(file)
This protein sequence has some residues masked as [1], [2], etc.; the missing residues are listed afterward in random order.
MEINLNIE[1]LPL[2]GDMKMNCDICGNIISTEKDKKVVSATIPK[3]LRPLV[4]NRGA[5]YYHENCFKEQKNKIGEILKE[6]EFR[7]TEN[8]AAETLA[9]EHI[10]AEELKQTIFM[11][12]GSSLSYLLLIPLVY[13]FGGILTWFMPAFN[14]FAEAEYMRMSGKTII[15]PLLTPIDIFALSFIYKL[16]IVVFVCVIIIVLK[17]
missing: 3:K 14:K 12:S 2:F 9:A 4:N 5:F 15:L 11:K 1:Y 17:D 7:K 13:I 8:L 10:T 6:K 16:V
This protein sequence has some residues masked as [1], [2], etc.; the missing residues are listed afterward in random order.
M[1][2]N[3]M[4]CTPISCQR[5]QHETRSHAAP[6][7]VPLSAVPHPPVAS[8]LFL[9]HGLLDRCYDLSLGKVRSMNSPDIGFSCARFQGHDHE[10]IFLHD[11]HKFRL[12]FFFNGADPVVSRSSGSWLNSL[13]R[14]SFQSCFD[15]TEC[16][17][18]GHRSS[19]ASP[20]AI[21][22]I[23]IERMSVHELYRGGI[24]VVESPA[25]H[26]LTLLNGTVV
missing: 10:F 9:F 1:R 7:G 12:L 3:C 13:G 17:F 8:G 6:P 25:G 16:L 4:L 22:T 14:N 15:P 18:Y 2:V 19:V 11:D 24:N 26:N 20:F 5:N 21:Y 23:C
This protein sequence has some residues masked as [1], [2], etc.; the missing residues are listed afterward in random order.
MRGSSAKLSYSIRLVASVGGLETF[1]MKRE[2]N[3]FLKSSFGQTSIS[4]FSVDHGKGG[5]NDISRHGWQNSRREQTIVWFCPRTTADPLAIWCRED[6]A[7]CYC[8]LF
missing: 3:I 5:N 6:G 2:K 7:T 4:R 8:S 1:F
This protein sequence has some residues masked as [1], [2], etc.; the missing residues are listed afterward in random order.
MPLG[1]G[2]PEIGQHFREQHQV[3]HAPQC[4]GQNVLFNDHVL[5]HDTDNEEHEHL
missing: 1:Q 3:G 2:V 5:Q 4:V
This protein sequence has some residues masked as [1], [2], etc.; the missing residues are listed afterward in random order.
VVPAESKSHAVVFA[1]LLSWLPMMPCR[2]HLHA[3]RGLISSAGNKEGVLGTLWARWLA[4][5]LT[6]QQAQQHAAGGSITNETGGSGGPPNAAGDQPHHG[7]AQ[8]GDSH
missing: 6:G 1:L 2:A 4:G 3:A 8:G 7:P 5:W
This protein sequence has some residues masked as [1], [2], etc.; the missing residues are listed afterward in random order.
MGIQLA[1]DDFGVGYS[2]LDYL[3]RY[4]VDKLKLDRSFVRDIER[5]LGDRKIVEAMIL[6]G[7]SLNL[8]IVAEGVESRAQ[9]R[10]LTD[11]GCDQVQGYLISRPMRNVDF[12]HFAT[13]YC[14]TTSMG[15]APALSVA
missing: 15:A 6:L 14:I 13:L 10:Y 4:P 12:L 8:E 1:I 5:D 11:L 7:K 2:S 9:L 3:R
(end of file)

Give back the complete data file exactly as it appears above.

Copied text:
This protein sequence has some residues masked as [1], [2], etc.; the missing residues are listed afterward in random order.
MEINLNIE[1]LPL[2]GDMKMNCDICGNIISTEKDKKVVSATIPK[3]LRPLV[4]NRGA[5]YYHENCFKEQKNKIGEILKE[6]EFR[7]TEN[8]AAETLA[9]EHI[10]AEELKQTIFM[11][12]GSSLSYLLLIPLVY[13]FGGILTWFMPAFN[14]FAEAEYMRMSGKTII[15]PLLTPIDIFALSFIYKL[16]IVVFVCVIIIVLK[17]
missing: 3:K 14:K 12:S 2:F 9:A 4:N 5:F 15:L 11:K 1:Y 17:D 7:K 13:I 8:L 10:T 6:K 16:V
This protein sequence has some residues masked as [1], [2], etc.; the missing residues are listed afterward in random order.
M[1][2]N[3]M[4]CTPISCQR[5]QHETRSHAAP[6][7]VPLSAVPHPPVAS[8]LFL[9]HGLLDRCYDLSLGKVRSMNSPDIGFSCARFQGHDHE[10]IFLHD[11]HKFRL[12]FFFNGADPVVSRSSGSWLNSL[13]R[14]SFQSCFD[15]TEC[16][17][18]GHRSS[19]ASP[20]AI[21][22]I[23]IERMSVHELYRGGI[24]VVESPA[25]H[26]LTLLNGTVV
missing: 10:F 9:F 1:R 7:G 12:L 3:C 13:G 17:F 8:G 6:P 25:G 16:L 4:L 22:T 14:N 15:P 18:Y 2:V 19:V 11:D 24:N 26:N 20:F 5:N 21:Y 23:C
This protein sequence has some residues masked as [1], [2], etc.; the missing residues are listed afterward in random order.
MRGSSAKLSYSIRLVASVGGLETF[1]MKRE[2]N[3]FLKSSFGQTSIS[4]FSVDHGKGG[5]NDISRHGWQNSRREQTIVWFCPRTTADPLAIWCRED[6]A[7]CYC[8]LF
missing: 3:I 5:N 6:G 2:K 7:T 4:R 8:S 1:F
This protein sequence has some residues masked as [1], [2], etc.; the missing residues are listed afterward in random order.
MPLG[1]G[2]PEIGQHFREQHQV[3]HAPQC[4]GQNVLFNDHVL[5]HDTDNEEHEHL
missing: 1:Q 3:G 2:V 5:Q 4:V
This protein sequence has some residues masked as [1], [2], etc.; the missing residues are listed afterward in random order.
VVPAESKSHAVVFA[1]LLSWLPMMPCR[2]HLHA[3]RGLISSAGNKEGVLGTLWARWLA[4][5]LT[6]QQAQQHAAGGSITNETGGSGGPPNAAGDQPHHG[7]AQ[8]GDSH
missing: 6:G 1:L 2:A 4:G 3:A 8:G 7:P 5:W
This protein sequence has some residues masked as [1], [2], etc.; the missing residues are listed afterward in random order.
MGIQLA[1]DDFGVGYS[2]LDYL[3]RY[4]VDKLKLDRSFVRDIER[5]LGDRKIVEAMIL[6]G[7]SLNL[8]IVAEGVESRAQ[9]R[10]LTD[11]GCDQVQGYLISRPMRNVDF[12]HFAT[13]YC[14]TTSMG[15]APALSVA
missing: 15:A 6:L 14:I 13:L 10:Y 4:P 12:L 8:E 1:I 5:D 11:L 7:K 2:S 9:L 3:R